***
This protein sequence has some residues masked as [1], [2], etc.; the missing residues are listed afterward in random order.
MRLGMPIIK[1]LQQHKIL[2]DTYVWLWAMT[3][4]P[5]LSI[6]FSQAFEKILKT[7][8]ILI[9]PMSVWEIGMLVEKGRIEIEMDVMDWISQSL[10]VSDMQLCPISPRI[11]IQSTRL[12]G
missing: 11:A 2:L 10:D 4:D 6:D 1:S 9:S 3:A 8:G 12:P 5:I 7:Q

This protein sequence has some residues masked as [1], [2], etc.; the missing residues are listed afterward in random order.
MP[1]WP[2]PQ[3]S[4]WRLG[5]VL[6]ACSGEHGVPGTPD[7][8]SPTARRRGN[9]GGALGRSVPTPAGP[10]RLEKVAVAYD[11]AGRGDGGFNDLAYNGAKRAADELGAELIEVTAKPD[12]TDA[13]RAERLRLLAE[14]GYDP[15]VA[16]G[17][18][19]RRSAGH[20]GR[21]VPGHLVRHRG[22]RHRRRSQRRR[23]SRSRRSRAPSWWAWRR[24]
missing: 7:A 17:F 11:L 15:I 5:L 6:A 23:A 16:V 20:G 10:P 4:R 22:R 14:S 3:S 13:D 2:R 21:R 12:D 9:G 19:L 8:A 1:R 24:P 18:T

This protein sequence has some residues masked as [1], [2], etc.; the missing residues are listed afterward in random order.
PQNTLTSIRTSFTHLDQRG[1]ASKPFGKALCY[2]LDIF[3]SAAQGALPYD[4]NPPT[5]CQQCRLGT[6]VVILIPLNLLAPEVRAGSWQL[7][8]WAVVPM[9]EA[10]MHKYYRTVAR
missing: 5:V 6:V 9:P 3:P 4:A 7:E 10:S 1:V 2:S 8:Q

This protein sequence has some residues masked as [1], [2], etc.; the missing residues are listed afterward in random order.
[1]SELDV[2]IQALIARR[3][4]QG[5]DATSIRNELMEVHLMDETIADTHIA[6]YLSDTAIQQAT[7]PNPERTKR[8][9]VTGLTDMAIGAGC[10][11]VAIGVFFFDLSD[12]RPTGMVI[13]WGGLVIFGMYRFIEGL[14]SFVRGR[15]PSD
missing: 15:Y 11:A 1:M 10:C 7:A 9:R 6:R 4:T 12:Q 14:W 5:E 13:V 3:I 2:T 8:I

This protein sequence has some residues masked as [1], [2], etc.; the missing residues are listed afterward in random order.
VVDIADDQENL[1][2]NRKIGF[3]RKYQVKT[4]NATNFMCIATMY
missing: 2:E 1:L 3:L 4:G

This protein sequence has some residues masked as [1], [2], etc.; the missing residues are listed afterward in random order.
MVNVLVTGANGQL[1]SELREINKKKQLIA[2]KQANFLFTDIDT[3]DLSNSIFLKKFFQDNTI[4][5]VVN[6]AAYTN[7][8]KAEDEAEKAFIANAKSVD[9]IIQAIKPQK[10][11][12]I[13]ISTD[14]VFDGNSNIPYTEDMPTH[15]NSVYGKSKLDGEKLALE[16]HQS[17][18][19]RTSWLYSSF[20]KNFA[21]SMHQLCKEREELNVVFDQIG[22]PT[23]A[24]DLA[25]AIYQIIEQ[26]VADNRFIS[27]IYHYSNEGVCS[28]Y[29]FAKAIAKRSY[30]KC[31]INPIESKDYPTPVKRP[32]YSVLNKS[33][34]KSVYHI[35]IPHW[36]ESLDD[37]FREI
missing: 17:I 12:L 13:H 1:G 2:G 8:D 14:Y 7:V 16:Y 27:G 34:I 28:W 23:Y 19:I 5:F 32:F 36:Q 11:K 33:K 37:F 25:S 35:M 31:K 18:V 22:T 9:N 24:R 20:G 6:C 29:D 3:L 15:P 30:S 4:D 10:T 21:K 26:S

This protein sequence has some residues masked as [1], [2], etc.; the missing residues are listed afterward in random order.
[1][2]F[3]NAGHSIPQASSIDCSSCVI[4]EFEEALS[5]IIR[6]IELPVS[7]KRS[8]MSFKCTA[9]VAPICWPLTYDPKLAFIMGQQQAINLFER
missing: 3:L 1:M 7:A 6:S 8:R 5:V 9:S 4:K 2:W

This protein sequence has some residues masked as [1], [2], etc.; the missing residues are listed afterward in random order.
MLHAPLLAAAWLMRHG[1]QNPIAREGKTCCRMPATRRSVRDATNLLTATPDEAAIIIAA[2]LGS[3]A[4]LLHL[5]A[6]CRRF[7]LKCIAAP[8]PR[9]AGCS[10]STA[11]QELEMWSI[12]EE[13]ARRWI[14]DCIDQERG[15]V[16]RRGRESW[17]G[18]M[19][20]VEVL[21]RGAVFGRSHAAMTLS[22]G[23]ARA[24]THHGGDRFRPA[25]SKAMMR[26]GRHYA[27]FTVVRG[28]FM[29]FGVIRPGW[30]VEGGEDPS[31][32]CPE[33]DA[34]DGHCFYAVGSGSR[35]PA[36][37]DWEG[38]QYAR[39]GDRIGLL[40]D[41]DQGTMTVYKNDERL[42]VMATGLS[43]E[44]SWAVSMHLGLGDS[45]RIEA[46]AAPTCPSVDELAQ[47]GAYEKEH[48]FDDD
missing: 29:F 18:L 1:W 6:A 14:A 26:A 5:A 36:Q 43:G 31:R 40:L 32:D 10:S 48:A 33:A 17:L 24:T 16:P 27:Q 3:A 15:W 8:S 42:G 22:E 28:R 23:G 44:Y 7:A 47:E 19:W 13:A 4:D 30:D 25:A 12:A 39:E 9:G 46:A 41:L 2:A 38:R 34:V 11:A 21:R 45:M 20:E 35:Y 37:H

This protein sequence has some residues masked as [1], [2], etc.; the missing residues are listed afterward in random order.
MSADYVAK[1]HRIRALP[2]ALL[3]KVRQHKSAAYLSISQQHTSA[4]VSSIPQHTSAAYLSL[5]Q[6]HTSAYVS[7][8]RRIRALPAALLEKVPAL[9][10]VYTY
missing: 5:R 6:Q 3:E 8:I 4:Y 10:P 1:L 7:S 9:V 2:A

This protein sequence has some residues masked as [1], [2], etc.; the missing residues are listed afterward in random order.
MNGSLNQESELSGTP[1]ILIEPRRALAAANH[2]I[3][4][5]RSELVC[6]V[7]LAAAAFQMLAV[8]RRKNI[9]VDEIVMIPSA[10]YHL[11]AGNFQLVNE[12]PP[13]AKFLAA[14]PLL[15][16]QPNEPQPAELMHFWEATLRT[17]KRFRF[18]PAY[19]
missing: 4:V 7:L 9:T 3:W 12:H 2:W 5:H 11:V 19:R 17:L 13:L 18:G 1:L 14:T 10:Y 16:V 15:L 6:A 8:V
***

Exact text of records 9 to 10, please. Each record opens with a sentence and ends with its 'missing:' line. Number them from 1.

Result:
This protein sequence has some residues masked as [1], [2], etc.; the missing residues are listed afterward in random order.
MSADYVAK[1]HRIRALP[2]ALL[3]KVRQHKSAAYLSISQQHTSA[4]VSSIPQHTSAAYLSL[5]Q[6]HTSAYVS[7][8]RRIRALPAALLEKVPAL[9][10]VYTY
missing: 5:R 6:Q 3:E 8:I 4:Y 10:P 1:L 7:S 9:V 2:A

This protein sequence has some residues masked as [1], [2], etc.; the missing residues are listed afterward in random order.
MNGSLNQESELSGTP[1]ILIEPRRALAAANH[2]I[3][4][5]RSELVC[6]V[7]LAAAAFQMLAV[8]RRKNI[9]VDEIVMIPSA[10]YHL[11]AGNFQLVNE[12]PP[13]AKFLAA[14]PLL[15][16]QPNEPQPAELMHFWEATLRT[17]KRFRF[18]PAY[19]
missing: 4:V 7:L 9:T 3:W 12:H 2:W 5:H 11:V 19:R 17:L 13:L 18:G 1:L 14:T 10:Y 16:V 15:L 6:A 8:V